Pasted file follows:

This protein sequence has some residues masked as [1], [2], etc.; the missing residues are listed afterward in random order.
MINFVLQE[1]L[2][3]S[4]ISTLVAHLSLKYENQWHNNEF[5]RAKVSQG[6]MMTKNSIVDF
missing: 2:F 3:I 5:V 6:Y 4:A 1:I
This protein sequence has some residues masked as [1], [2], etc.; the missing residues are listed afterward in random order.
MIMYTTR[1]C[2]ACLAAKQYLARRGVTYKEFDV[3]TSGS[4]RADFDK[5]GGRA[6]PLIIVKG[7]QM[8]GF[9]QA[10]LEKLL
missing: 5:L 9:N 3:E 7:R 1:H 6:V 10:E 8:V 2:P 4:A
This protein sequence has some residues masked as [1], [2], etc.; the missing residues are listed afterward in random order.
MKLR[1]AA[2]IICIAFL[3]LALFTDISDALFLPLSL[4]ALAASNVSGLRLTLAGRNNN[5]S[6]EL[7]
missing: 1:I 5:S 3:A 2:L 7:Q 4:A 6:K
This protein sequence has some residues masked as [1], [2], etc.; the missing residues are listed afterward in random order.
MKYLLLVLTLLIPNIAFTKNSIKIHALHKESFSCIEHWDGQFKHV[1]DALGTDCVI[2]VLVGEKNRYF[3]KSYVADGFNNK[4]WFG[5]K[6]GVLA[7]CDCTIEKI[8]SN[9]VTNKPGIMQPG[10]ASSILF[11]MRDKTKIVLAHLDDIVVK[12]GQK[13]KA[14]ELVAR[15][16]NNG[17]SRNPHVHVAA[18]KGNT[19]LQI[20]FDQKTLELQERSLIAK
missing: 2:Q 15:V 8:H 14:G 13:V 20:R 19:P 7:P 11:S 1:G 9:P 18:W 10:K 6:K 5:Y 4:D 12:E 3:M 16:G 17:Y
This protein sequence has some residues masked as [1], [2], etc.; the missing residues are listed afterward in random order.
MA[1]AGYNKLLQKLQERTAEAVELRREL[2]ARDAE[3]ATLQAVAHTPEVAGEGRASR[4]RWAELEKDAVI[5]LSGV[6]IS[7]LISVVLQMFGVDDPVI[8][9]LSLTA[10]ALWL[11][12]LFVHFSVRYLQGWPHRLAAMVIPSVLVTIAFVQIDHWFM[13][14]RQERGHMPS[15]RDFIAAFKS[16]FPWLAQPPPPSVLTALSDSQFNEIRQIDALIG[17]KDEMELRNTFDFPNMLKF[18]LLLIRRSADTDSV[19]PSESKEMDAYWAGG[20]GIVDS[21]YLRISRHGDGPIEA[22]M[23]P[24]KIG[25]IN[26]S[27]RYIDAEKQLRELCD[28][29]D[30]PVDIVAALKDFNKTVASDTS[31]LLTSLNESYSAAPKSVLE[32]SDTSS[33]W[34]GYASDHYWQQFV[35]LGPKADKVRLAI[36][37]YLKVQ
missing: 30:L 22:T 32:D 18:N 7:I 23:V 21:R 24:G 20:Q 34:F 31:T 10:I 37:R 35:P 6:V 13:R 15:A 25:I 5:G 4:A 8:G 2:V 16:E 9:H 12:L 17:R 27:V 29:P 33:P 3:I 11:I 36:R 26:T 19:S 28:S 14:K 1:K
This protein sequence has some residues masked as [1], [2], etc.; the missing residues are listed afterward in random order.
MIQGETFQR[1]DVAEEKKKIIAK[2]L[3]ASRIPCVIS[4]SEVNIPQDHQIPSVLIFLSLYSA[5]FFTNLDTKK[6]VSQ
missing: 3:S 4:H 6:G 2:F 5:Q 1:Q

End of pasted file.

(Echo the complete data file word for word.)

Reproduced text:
This protein sequence has some residues masked as [1], [2], etc.; the missing residues are listed afterward in random order.
MINFVLQE[1]L[2][3]S[4]ISTLVAHLSLKYENQWHNNEF[5]RAKVSQG[6]MMTKNSIVDF
missing: 2:F 3:I 5:V 6:Y 4:A 1:I
This protein sequence has some residues masked as [1], [2], etc.; the missing residues are listed afterward in random order.
MIMYTTR[1]C[2]ACLAAKQYLARRGVTYKEFDV[3]TSGS[4]RADFDK[5]GGRA[6]PLIIVKG[7]QM[8]GF[9]QA[10]LEKLL
missing: 5:L 9:N 3:E 7:R 1:H 6:V 10:E 8:V 2:P 4:A
This protein sequence has some residues masked as [1], [2], etc.; the missing residues are listed afterward in random order.
MKLR[1]AA[2]IICIAFL[3]LALFTDISDALFLPLSL[4]ALAASNVSGLRLTLAGRNNN[5]S[6]EL[7]
missing: 1:I 5:S 3:A 2:L 7:Q 4:A 6:K
This protein sequence has some residues masked as [1], [2], etc.; the missing residues are listed afterward in random order.
MKYLLLVLTLLIPNIAFTKNSIKIHALHKESFSCIEHWDGQFKHV[1]DALGTDCVI[2]VLVGEKNRYF[3]KSYVADGFNNK[4]WFG[5]K[6]GVLA[7]CDCTIEKI[8]SN[9]VTNKPGIMQPG[10]ASSILF[11]MRDKTKIVLAHLDDIVVK[12]GQK[13]KA[14]ELVAR[15][16]NNG[17]SRNPHVHVAA[18]KGNT[19]LQI[20]FDQKTLELQERSLIAK
missing: 2:Q 15:V 8:H 14:G 13:V 20:R 19:P 7:P 11:S 1:G 9:P 18:W 10:K 6:K 5:Y 4:D 12:E 3:M 16:G 17:Y
This protein sequence has some residues masked as [1], [2], etc.; the missing residues are listed afterward in random order.
MA[1]AGYNKLLQKLQERTAEAVELRREL[2]ARDAE[3]ATLQAVAHTPEVAGEGRASR[4]RWAELEKDAVI[5]LSGV[6]IS[7]LISVVLQMFGVDDPVI[8][9]LSLTA[10]ALWL[11][12]LFVHFSVRYLQGWPHRLAAMVIPSVLVTIAFVQIDHWFM[13][14]RQERGHMPS[15]RDFIAAFKS[16]FPWLAQPPPPSVLTALSDSQFNEIRQIDALIG[17]KDEMELRNTFDFPNMLKF[18]LLLIRRSADTDSV[19]PSESKEMDAYWAGG[20]GIVDS[21]YLRISRHGDGPIEA[22]M[23]P[24]KIG[25]IN[26]S[27]RYIDAEKQLRELCD[28][29]D[30]PVDIVAALKDFNKTVASDTS[31]LLTSLNESYSAAPKSVLE[32]SDTSS[33]W[34]GYASDHYWQQFV[35]LGPKADKVRLAI[36][37]YLKVQ
missing: 30:L 22:T 32:D 18:N 7:I 23:V 21:R 24:G 20:Q 34:F 31:T 10:I 37:R 35:P 6:V 13:R 15:A 25:I 5:G 4:A 8:G 2:V 16:E 9:H 12:L 17:R 27:V 29:P 33:P 3:I 11:I 36:R 26:T 19:S 28:S 14:K 1:K
This protein sequence has some residues masked as [1], [2], etc.; the missing residues are listed afterward in random order.
MIQGETFQR[1]DVAEEKKKIIAK[2]L[3]ASRIPCVIS[4]SEVNIPQDHQIPSVLIFLSLYSA[5]FFTNLDTKK[6]VSQ
missing: 3:S 4:H 6:G 2:F 5:Q 1:Q